FIG. 4 is a diagram illustrating a top-down of power/antenna unit 300. The solar array 320 is illustratively affixed (attached) to the top of the lens assembly 310 using a suitable adhesive. The GNSS antenna 340 is illustratively located adjacent to the solar array 320, as shown.

FIG. 5 is a plain view block diagram of the antenna module 350 showing a placement of the 1.9 GHz antenna 354 and 800 MHz antenna 355. The antennas 354, 355 are placed on a printed circuit board 358. The 800 MHz antenna 355 comprises two etches on the circuit board 358 which are arranged to form a dipole antenna. Likewise, the 1.9 GHz antenna 354 comprises two wires coupled to the etches and arranged to form a dipole antenna. Cable 356 is likewise coupled to the etches to provide a single feed point for both antennas.

FIG. 6 is an electrical block diagram of various interconnections between components of the power/antenna unit 300 and units external to the power/antenna unit 300. The solar array 320 is illustratively coupled to the battery 250 to provide power to charge the battery 250. The 1.9 GHz antenna 354 and 800 MHz antenna 355 are illustratively coupled to the wireless transceiver 220 to enable the transceiver to transmit and receive signals in the 1.9 GHz and 800 MHz bands, respectively. The GNSS antenna 340 is illustratively coupled to the GNSS receiver 230 to enable the receiver 230 to receive signals from a GNSS satellite system.

Operationally, when the trailer 120 is tethered to the tractor 110, power is supplied from the tractor 110 via cable 140 to the battery 250. The battery supplies power to the control logic 240, the wireless transceiver 220 and the GNSS receiver 230. When the trailer 120 is not tethered to the tractor 110, electricity generated by the solar array 320 is illustratively transferred to the battery 250 to charge the battery. Alternatively, the electricity generated by the solar array 320 may be used to directly power the control logic 240, wireless transceiver 220 and GNSS receiver 230 which may be further augmented by power supplied by the battery 250.

Further, operationally, GNSS antenna 340 acquires signals from a GNSS system and provides the signals to the GNSS receiver 230. In addition, the 1.9 GHz antenna 354 and the 800 MHz antenna 355 enable wireless transceiver 220 to receive and transmit wireless signals in the 1.9 GHz and 800 MHz bands, respectively.

Illustratively, the power/antenna unit 300 is placed at the top of trailer 120 in a conventional clearance light location. Positioning the power/antenna unit in this manner enables light to be easily collected by the solar array 320 as well as provide a good locale for antenna 340 for receiving GNSS signals for the GNSS receiver 230 and antennas 354, 355 for transmitting/receiving wireless signals for the wireless transceiver 220.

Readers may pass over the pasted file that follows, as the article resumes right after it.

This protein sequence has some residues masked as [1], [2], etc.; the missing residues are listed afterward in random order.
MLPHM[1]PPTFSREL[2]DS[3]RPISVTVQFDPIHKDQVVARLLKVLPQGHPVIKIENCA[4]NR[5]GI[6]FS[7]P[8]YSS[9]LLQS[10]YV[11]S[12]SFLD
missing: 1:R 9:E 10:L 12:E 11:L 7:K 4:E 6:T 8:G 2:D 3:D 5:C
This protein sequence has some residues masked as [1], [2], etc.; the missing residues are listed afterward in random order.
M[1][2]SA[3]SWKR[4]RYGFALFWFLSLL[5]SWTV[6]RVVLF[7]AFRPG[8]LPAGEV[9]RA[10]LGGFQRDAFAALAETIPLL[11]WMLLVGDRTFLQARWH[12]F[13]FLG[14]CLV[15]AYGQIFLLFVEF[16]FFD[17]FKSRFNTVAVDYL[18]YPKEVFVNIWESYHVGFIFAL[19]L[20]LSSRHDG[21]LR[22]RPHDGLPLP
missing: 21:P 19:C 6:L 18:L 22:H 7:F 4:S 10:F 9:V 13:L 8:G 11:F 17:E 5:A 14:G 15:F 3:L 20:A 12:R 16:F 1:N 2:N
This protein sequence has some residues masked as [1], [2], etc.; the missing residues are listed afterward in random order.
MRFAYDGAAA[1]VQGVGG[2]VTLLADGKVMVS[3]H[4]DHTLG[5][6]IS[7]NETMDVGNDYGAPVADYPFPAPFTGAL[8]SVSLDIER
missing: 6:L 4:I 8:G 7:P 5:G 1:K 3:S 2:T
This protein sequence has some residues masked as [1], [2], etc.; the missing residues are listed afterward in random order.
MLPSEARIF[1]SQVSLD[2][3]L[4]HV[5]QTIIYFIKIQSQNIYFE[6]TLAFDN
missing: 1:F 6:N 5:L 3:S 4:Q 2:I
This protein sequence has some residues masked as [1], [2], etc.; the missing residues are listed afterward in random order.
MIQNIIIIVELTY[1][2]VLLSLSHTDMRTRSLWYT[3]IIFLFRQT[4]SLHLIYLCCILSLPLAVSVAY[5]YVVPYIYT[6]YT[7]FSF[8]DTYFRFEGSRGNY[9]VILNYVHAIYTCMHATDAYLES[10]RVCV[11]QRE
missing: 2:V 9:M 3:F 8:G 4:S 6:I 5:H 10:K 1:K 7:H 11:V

As noted above, the power/antenna unit 300 may be used to provide power to recharge the battery 250. This acts to improve the battery's performance, especially for assets (e.g., trailers 120) that sit idle without external power for extended periods. This enables the asset's current status to be available during periods when the asset is not connected to an external power source (e.g., an idle period). Moreover, since the battery is kept charged by the power/antenna unit 300, the status of the asset is immediately available when it is put into use. This offers significantly more value to, e.g., a customer, to have asset tracking available continuously.

Incorporating the solar cells into the same housing that incorporates the antenna provides many advantages. The solar cells, GNSS and communication system antennas are integrated into an assembly that has the same size and shape as an existing assembly and thus does not necessarily require additional installation hardware. The use of a clearance light assembly offers a high mounting location suitable for solar collection. The invention provides an advantage over solar collection arrays using mounting devices on the surface of the roof, which may not be generally allowed or desirable in many instances.

While this invention has been particularly shown and described with references to preferred embodiments thereof, it will be understood by those skilled in the art that various changes in form and details may be made therein without departing from the scope of the invention encompassed by the appended claims.

Referenced by
Citing PatentFiling datePublication dateApplicantTitle
US8024012Jun 11, 2008Sep 20, 2011International Business Machines CorporationIntelligent wireless power charging system
US8779934Jun 12, 2009Jul 15, 2014Safemine AgMovable object proximity warning system
US8994557Dec 11, 2009Mar 31, 2015Safemine AgModular collision warning apparatus and method for operating the same
WO2011069267A1 *Dec 11, 2009Jun 16, 2011Safemine AgModular collision warning apparatus and method for operating the same
Classifications
U.S. Classification340/426.19, 340/333, 342/357.75
International ClassificationB60R25/10
Cooperative ClassificationG01S19/35, H01Q1/3233, Y02E10/50, H02S10/40, H01Q1/3216, H02S40/38, H01Q1/3275, H01Q21/28, G08G1/20, G06Q10/08
European ClassificationG08G1/20, G06Q10/08, H01Q1/32L6, H01Q21/28, H01Q1/32A6, H01Q1/32A2, H01L31/042, G01S19/35
Legal Events
DateCodeEventDescription
May 21, 2007ASAssignment
Owner name: GENERAL ELECTRIC COMPANY, NEW YORK
Free format text: ASSIGNMENT OF ASSIGNORS INTEREST;ASSIGNOR:TERION, INC.;REEL/FRAME:019341/0233
Effective date: 20070108
Nov 16, 2009ASAssignment
Owner name: TERION, INC., TEXAS
Free format text: ASSIGNMENT OF ASSIGNORS INTEREST;ASSIGNOR:WENDLER, STEVE;REEL/FRAME:023522/0125
Effective date: 20050330
Jan 5, 2010ASAssignment
Owner name: GENERAL ELECTRIC COMPANY, NEW YORK
Free format text: ASSIGNMENT OF ASSIGNORS INTEREST;ASSIGNOR:WENDLER, STEVE;REEL/FRAME:023736/0187
Effective date: 20100105
Jan 25, 2010ASAssignment
Owner name: ASSET INTELLIGENCE, LLC,NEW JERSEY
Free format text: ASSIGNMENT OF ASSIGNORS INTEREST;ASSIGNOR:GENERAL ELECTRIC COMPANY;REEL/FRAME:023839/0006
Effective date: 20100106